Villar steers Vista Land to higher ground | Inquirer Business

Villar steers Vista Land to higher ground

VILLAR started out his  homebuilding business with this truck in 1975. Photo from Facebook account of Manny Villar

VILLAR started out his homebuilding business with this truck in 1975. Photo from Facebook account of Manny Villar

“That’s life, that’s what people say
You’re riding high in April
Shot down in May
But I know I’m gonna change their tune
When I’m right back on top in June”

Former Senator Manuel B. Villar Jr. belted out these lines, popularized by the late Frank Sinatra, during an interview with the Inquirer last week.


“It’s the theme song of my life. You read the lyrics of that song and you will see my view of life … The song reflected my life. I have experienced what the song has said,” Villar says of the old Sinatra tune “That’s Life.”

Sharing with the Inquirer his life story, the businessman and former politician tells of his hardship and the battles he won and lost, from growing up poor and building a real estate firm from scratch, to engaging in Philippine politics and facing all kinds of intrigues and challenges.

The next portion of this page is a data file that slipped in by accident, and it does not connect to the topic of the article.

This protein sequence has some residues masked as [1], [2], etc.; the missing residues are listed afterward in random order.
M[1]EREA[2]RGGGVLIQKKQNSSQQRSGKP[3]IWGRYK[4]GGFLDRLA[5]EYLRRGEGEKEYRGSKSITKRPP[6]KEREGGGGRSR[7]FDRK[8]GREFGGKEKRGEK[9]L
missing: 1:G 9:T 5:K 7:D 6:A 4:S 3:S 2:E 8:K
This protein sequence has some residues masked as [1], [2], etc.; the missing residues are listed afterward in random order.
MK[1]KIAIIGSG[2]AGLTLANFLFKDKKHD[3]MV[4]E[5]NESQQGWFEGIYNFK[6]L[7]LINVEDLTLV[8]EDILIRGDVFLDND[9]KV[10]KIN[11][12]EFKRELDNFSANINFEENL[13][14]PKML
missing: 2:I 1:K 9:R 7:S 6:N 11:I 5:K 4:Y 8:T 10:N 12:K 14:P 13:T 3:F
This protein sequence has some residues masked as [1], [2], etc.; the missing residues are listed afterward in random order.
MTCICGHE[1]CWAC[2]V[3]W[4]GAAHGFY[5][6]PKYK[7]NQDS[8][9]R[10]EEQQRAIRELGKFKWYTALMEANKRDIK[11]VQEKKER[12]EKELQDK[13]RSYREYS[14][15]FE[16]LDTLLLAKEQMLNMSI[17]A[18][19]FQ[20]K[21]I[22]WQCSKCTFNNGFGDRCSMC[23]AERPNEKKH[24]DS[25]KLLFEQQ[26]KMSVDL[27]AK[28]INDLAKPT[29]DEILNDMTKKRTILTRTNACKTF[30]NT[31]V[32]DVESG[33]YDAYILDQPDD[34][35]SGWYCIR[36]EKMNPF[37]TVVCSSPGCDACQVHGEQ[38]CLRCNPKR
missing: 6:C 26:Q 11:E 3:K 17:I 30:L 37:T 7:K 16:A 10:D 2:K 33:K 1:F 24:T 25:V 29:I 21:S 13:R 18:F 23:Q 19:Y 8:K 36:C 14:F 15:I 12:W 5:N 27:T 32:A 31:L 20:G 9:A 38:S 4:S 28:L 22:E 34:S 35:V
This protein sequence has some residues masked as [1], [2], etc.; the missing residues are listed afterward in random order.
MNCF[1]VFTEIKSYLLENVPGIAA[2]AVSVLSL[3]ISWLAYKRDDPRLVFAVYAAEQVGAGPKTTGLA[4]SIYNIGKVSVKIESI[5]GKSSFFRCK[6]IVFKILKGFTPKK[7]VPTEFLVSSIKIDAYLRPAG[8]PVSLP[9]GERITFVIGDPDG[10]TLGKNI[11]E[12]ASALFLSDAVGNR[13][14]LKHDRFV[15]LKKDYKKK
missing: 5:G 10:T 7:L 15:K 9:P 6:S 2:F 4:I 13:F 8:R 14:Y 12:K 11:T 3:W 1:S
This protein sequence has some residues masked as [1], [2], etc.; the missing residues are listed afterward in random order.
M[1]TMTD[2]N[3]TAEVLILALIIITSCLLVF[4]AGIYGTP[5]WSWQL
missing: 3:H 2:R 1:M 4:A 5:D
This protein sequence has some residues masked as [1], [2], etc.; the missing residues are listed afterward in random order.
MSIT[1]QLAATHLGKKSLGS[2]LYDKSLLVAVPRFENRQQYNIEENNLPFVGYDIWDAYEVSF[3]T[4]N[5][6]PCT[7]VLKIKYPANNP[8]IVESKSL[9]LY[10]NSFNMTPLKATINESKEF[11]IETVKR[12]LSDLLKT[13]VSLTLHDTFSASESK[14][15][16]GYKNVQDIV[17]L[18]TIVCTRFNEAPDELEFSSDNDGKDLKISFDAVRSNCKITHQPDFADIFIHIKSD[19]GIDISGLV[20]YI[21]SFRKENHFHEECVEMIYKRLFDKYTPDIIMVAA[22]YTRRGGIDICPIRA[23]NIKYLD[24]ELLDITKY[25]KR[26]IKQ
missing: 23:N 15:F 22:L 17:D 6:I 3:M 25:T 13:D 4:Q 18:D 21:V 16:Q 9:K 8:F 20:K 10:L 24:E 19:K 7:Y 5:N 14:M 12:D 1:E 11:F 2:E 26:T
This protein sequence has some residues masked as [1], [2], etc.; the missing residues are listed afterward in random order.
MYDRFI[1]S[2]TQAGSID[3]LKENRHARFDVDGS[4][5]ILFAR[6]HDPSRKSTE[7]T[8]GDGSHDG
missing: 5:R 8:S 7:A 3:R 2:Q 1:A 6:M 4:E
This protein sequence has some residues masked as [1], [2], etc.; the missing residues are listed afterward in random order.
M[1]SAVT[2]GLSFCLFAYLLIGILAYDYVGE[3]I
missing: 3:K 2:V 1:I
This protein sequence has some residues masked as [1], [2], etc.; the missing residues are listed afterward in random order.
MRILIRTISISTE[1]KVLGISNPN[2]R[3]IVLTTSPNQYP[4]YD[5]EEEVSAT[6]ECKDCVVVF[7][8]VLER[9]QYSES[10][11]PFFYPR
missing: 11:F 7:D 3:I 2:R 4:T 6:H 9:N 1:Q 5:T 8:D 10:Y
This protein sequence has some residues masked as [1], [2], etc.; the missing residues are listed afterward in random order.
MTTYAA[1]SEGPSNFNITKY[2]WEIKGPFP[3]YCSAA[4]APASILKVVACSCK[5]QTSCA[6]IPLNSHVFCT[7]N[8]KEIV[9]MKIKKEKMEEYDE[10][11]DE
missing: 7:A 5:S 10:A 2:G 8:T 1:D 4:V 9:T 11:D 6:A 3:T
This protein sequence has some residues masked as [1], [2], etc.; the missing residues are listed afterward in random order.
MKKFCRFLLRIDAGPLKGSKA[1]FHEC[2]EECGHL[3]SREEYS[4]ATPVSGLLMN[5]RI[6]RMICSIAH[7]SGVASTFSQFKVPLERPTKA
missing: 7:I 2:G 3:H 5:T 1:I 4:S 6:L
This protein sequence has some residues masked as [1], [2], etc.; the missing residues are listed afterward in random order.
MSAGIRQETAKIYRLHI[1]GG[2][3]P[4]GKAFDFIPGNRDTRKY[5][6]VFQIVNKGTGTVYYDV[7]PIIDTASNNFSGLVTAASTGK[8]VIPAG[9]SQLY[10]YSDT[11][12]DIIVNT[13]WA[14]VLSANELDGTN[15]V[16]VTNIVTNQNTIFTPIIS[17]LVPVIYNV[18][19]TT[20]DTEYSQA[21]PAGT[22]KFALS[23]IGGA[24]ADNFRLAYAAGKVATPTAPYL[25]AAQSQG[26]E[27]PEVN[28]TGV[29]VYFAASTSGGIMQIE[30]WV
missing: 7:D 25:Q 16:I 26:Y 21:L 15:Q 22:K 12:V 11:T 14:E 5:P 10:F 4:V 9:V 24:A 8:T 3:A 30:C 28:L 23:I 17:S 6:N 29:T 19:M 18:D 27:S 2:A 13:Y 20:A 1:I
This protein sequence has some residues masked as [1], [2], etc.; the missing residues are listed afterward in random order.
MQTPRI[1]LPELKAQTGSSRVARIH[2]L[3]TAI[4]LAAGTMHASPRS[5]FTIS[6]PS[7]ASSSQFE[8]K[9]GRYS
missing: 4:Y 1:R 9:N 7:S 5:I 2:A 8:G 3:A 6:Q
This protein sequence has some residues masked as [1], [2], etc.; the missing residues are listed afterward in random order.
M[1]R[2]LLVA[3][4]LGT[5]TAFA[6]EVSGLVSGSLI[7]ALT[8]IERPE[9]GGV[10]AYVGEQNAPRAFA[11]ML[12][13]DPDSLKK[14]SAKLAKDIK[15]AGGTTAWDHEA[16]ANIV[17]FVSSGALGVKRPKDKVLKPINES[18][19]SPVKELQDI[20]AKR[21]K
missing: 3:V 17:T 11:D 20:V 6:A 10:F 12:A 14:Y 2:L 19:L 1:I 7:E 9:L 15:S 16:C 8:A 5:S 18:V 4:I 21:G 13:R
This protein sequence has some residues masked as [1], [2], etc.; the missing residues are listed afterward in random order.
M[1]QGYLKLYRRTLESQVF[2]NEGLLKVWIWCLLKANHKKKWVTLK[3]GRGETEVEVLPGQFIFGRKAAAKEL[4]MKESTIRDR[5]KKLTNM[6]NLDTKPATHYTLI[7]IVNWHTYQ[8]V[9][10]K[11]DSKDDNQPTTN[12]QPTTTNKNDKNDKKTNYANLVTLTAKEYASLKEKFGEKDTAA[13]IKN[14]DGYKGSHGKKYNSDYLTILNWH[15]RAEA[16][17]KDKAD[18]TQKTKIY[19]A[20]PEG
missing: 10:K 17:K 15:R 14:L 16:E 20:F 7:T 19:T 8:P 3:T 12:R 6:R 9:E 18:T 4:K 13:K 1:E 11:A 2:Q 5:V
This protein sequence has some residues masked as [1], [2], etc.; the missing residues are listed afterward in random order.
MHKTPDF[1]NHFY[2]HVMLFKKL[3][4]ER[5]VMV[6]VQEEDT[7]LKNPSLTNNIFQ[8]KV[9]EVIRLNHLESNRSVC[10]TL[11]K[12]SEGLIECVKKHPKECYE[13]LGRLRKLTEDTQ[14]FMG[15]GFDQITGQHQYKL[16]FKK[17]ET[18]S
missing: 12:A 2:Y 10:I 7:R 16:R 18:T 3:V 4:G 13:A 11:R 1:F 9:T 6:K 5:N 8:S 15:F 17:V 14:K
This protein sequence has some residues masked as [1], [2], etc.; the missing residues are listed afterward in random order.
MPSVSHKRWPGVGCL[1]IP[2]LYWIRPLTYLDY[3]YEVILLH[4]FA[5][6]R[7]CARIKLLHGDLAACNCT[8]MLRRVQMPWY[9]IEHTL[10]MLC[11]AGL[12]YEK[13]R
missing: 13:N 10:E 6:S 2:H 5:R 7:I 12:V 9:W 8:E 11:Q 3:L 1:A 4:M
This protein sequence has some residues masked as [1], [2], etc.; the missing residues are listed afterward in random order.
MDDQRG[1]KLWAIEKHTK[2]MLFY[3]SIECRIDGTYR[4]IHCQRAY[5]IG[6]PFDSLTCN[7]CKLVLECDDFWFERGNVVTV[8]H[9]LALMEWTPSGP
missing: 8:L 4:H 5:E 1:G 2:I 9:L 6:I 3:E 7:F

According to the chair of real estate firm Vista Land and Landscapes Inc., he already knew early on in life how it was to be poor, to rise from the ranks, to reach the top, then fall, and eventually rise again. Life, he explains, is a never-ending journey, a continuing struggle to learn and master the ropes of the trade before eventually reaching the top.

Success did not come easy for him.

He first tasted hard labor, he says, when he was nine years old.

“I’m very close to my mother, and growing up, I was always the one who would go with her to sell fish,” Villar recalls. At age 9, “I was already working because I’m the eldest among the boys. There were nine of us. Usually, we would go to the market around midnight to buy the fish and shrimps that we would sell in the morning.”